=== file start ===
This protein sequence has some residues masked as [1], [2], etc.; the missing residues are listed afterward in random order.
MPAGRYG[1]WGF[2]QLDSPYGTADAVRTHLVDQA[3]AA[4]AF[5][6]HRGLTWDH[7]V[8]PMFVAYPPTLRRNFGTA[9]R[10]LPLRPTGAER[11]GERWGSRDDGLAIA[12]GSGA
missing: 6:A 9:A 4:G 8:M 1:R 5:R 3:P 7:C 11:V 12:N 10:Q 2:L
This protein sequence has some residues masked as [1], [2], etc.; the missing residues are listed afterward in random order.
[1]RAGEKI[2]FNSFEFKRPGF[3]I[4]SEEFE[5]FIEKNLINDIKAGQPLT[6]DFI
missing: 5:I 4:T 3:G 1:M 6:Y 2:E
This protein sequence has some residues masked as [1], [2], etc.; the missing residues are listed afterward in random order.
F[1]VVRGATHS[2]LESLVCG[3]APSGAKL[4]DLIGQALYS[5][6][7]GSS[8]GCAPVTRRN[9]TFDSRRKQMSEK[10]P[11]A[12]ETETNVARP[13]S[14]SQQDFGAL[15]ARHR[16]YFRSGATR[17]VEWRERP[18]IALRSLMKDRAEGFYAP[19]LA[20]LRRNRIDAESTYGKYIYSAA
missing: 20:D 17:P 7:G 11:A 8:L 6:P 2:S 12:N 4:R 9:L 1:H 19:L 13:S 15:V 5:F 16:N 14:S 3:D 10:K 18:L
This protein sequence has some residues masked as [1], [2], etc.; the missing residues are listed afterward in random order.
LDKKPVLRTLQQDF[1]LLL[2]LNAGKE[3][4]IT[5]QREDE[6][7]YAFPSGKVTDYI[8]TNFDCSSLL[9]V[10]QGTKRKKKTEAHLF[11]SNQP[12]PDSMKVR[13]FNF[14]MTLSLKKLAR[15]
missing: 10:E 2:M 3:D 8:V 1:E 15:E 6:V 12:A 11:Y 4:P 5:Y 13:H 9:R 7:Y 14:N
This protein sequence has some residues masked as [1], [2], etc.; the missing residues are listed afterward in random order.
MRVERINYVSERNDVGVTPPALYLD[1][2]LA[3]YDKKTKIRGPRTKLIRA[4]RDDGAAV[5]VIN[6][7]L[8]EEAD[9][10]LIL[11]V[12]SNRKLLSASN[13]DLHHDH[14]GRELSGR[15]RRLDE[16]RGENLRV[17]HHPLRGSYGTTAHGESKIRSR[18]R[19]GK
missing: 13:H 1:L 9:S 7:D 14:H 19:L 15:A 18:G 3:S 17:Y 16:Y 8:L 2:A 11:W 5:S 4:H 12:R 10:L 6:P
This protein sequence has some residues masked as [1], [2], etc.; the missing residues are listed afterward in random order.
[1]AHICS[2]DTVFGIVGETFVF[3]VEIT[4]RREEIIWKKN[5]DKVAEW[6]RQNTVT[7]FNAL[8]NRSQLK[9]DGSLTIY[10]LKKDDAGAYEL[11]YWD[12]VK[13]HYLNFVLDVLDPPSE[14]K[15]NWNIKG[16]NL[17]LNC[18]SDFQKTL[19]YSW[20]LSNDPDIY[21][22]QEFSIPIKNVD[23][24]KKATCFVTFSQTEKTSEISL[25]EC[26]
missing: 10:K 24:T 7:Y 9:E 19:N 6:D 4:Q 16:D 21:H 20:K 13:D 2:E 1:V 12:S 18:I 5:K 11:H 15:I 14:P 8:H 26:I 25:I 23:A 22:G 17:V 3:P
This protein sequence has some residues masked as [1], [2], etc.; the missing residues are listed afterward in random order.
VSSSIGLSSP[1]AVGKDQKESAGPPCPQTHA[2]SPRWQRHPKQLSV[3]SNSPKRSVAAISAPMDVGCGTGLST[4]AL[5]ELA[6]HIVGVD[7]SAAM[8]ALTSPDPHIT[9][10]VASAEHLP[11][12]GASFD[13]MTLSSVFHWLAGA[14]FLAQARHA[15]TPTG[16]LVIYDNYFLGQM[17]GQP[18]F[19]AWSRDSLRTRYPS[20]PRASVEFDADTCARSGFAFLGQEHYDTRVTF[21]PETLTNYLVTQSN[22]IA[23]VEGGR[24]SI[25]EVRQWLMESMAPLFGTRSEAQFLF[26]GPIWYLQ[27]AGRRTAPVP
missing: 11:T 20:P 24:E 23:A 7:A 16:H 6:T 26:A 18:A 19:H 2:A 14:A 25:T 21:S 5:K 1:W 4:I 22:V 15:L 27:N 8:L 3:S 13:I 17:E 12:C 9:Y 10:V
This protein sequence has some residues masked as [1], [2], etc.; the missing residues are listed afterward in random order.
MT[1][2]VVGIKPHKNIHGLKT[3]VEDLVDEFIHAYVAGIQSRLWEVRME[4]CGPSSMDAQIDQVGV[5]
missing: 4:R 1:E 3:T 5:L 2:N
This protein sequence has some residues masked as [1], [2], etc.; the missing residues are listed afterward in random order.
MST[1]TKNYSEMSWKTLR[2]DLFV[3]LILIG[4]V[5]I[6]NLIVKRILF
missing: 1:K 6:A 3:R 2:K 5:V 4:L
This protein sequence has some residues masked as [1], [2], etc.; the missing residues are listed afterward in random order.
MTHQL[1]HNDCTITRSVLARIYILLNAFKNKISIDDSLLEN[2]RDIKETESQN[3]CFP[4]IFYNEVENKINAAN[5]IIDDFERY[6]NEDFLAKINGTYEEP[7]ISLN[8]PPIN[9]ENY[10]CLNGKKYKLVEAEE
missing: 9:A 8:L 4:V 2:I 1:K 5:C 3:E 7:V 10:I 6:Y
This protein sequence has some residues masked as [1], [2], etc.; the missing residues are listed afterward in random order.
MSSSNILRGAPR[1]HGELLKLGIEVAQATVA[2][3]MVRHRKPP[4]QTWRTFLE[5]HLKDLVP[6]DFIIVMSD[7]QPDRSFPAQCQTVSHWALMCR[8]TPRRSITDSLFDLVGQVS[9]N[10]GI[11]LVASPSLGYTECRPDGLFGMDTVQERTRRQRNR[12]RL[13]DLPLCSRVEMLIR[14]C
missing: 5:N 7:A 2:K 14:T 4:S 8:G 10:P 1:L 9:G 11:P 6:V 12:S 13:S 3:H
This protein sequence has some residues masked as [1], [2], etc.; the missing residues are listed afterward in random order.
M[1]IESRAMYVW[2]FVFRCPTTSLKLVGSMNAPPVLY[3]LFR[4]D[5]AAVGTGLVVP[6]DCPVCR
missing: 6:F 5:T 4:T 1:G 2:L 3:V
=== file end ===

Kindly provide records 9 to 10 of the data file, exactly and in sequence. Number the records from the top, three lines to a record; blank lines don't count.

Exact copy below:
This protein sequence has some residues masked as [1], [2], etc.; the missing residues are listed afterward in random order.
MST[1]TKNYSEMSWKTLR[2]DLFV[3]LILIG[4]V[5]I[6]NLIVKRILF
missing: 1:K 6:A 3:R 2:K 5:V 4:L
This protein sequence has some residues masked as [1], [2], etc.; the missing residues are listed afterward in random order.
MTHQL[1]HNDCTITRSVLARIYILLNAFKNKISIDDSLLEN[2]RDIKETESQN[3]CFP[4]IFYNEVENKINAAN[5]IIDDFERY[6]NEDFLAKINGTYEEP[7]ISLN[8]PPIN[9]ENY[10]CLNGKKYKLVEAEE
missing: 9:A 8:L 4:V 2:I 1:K 5:C 3:E 7:V 10:I 6:Y